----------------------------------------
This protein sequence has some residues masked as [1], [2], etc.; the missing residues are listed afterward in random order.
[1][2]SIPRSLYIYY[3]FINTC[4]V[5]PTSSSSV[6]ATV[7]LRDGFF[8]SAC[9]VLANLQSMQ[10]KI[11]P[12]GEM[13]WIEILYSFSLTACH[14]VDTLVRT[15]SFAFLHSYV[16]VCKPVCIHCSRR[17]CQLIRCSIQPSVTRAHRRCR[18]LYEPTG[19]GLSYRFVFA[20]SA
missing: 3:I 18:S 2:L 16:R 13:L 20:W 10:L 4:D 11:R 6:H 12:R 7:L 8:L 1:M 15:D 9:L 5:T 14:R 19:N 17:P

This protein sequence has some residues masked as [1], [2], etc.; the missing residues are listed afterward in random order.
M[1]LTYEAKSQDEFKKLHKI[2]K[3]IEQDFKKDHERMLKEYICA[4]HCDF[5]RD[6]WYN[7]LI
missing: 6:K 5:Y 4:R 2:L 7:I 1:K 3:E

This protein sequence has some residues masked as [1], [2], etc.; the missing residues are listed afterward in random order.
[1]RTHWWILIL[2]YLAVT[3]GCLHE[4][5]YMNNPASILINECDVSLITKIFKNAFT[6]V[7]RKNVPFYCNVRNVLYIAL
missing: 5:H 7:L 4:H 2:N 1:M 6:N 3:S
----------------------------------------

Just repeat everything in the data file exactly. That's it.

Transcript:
This protein sequence has some residues masked as [1], [2], etc.; the missing residues are listed afterward in random order.
[1][2]SIPRSLYIYY[3]FINTC[4]V[5]PTSSSSV[6]ATV[7]LRDGFF[8]SAC[9]VLANLQSMQ[10]KI[11]P[12]GEM[13]WIEILYSFSLTACH[14]VDTLVRT[15]SFAFLHSYV[16]VCKPVCIHCSRR[17]CQLIRCSIQPSVTRAHRRCR[18]LYEPTG[19]GLSYRFVFA[20]SA
missing: 3:I 18:S 2:L 16:R 13:L 20:W 10:L 4:D 11:R 6:H 12:R 7:L 8:L 1:M 15:D 9:L 5:T 14:R 19:N 17:P

This protein sequence has some residues masked as [1], [2], etc.; the missing residues are listed afterward in random order.
M[1]LTYEAKSQDEFKKLHKI[2]K[3]IEQDFKKDHERMLKEYICA[4]HCDF[5]RD[6]WYN[7]LI
missing: 6:K 5:Y 4:R 2:L 7:I 1:K 3:E

This protein sequence has some residues masked as [1], [2], etc.; the missing residues are listed afterward in random order.
[1]RTHWWILIL[2]YLAVT[3]GCLHE[4][5]YMNNPASILINECDVSLITKIFKNAFT[6]V[7]RKNVPFYCNVRNVLYIAL
missing: 5:H 7:L 4:H 2:N 1:M 6:N 3:S